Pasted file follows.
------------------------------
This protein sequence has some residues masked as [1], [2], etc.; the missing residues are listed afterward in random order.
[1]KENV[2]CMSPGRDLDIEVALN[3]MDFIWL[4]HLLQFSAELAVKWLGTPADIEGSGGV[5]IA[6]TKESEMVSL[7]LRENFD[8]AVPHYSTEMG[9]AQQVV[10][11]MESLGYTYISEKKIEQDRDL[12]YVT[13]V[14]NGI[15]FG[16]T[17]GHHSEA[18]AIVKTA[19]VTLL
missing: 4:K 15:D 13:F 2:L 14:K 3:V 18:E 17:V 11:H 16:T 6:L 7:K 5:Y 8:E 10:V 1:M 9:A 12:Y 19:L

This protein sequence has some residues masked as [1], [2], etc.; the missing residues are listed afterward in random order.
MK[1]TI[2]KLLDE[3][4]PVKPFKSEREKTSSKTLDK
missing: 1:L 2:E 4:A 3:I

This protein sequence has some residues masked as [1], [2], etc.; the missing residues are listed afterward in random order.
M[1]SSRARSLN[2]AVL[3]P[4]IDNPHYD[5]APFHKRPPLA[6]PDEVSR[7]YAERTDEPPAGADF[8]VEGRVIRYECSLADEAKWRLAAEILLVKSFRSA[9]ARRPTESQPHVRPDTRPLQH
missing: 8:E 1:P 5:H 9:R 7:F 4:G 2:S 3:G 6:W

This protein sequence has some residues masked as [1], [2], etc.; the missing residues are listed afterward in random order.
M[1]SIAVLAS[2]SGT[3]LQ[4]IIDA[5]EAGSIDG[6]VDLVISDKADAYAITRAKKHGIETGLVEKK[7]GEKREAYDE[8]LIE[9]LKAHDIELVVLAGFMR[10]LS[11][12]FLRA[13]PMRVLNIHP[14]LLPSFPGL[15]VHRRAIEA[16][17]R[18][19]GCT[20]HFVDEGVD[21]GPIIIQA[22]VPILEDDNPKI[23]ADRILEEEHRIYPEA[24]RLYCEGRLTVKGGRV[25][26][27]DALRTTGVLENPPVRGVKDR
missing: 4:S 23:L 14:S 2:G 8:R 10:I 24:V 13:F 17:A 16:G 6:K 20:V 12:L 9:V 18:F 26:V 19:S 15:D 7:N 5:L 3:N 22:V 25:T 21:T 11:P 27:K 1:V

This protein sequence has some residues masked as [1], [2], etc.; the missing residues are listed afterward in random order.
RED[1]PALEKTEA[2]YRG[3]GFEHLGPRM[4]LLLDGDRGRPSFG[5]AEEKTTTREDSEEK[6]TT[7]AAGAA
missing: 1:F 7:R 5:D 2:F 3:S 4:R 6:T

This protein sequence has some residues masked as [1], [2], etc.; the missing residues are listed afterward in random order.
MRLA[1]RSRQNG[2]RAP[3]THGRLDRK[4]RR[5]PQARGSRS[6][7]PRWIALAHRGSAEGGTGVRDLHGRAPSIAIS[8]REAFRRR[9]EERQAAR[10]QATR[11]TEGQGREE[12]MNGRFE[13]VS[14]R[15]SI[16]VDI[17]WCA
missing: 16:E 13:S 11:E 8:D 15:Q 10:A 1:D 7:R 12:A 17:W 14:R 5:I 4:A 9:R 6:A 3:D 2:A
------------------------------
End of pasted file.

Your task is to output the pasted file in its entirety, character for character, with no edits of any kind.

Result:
This protein sequence has some residues masked as [1], [2], etc.; the missing residues are listed afterward in random order.
[1]KENV[2]CMSPGRDLDIEVALN[3]MDFIWL[4]HLLQFSAELAVKWLGTPADIEGSGGV[5]IA[6]TKESEMVSL[7]LRENFD[8]AVPHYSTEMG[9]AQQVV[10][11]MESLGYTYISEKKIEQDRDL[12]YVT[13]V[14]NGI[15]FG[16]T[17]GHHSEA[18]AIVKTA[19]VTLL
missing: 4:K 15:D 13:F 2:L 14:K 3:V 18:E 17:V 11:H 16:T 6:L 7:K 5:Y 8:E 10:V 1:M 9:A 12:Y 19:L

This protein sequence has some residues masked as [1], [2], etc.; the missing residues are listed afterward in random order.
MK[1]TI[2]KLLDE[3][4]PVKPFKSEREKTSSKTLDK
missing: 1:L 2:E 4:A 3:I

This protein sequence has some residues masked as [1], [2], etc.; the missing residues are listed afterward in random order.
M[1]SSRARSLN[2]AVL[3]P[4]IDNPHYD[5]APFHKRPPLA[6]PDEVSR[7]YAERTDEPPAGADF[8]VEGRVIRYECSLADEAKWRLAAEILLVKSFRSA[9]ARRPTESQPHVRPDTRPLQH
missing: 8:E 1:P 5:H 9:R 7:F 4:G 2:S 3:G 6:W

This protein sequence has some residues masked as [1], [2], etc.; the missing residues are listed afterward in random order.
M[1]SIAVLAS[2]SGT[3]LQ[4]IIDA[5]EAGSIDG[6]VDLVISDKADAYAITRAKKHGIETGLVEKK[7]GEKREAYDE[8]LIE[9]LKAHDIELVVLAGFMR[10]LS[11][12]FLRA[13]PMRVLNIHP[14]LLPSFPGL[15]VHRRAIEA[16][17]R[18][19]GCT[20]HFVDEGVD[21]GPIIIQA[22]VPILEDDNPKI[23]ADRILEEEHRIYPEA[24]RLYCEGRLTVKGGRV[25][26][27]DALRTTGVLENPPVRGVKDR
missing: 4:S 23:L 14:S 2:G 8:R 10:I 24:V 13:F 17:A 16:G 6:K 20:V 12:L 9:V 18:F 26:V 19:S 15:D 7:N 5:L 3:N 22:V 25:T 21:T 11:P 27:K 1:V

This protein sequence has some residues masked as [1], [2], etc.; the missing residues are listed afterward in random order.
RED[1]PALEKTEA[2]YRG[3]GFEHLGPRM[4]LLLDGDRGRPSFG[5]AEEKTTTREDSEEK[6]TT[7]AAGAA
missing: 1:F 7:R 5:D 2:F 3:S 4:R 6:T

This protein sequence has some residues masked as [1], [2], etc.; the missing residues are listed afterward in random order.
MRLA[1]RSRQNG[2]RAP[3]THGRLDRK[4]RR[5]PQARGSRS[6][7]PRWIALAHRGSAEGGTGVRDLHGRAPSIAIS[8]REAFRRR[9]EERQAAR[10]QATR[11]TEGQGREE[12]MNGRFE[13]VS[14]R[15]SI[16]VDI[17]WCA
missing: 16:E 13:S 11:E 8:D 15:Q 10:A 1:D 7:R 12:A 17:W 14:R 5:I 4:A 9:R 6:A 3:D 2:A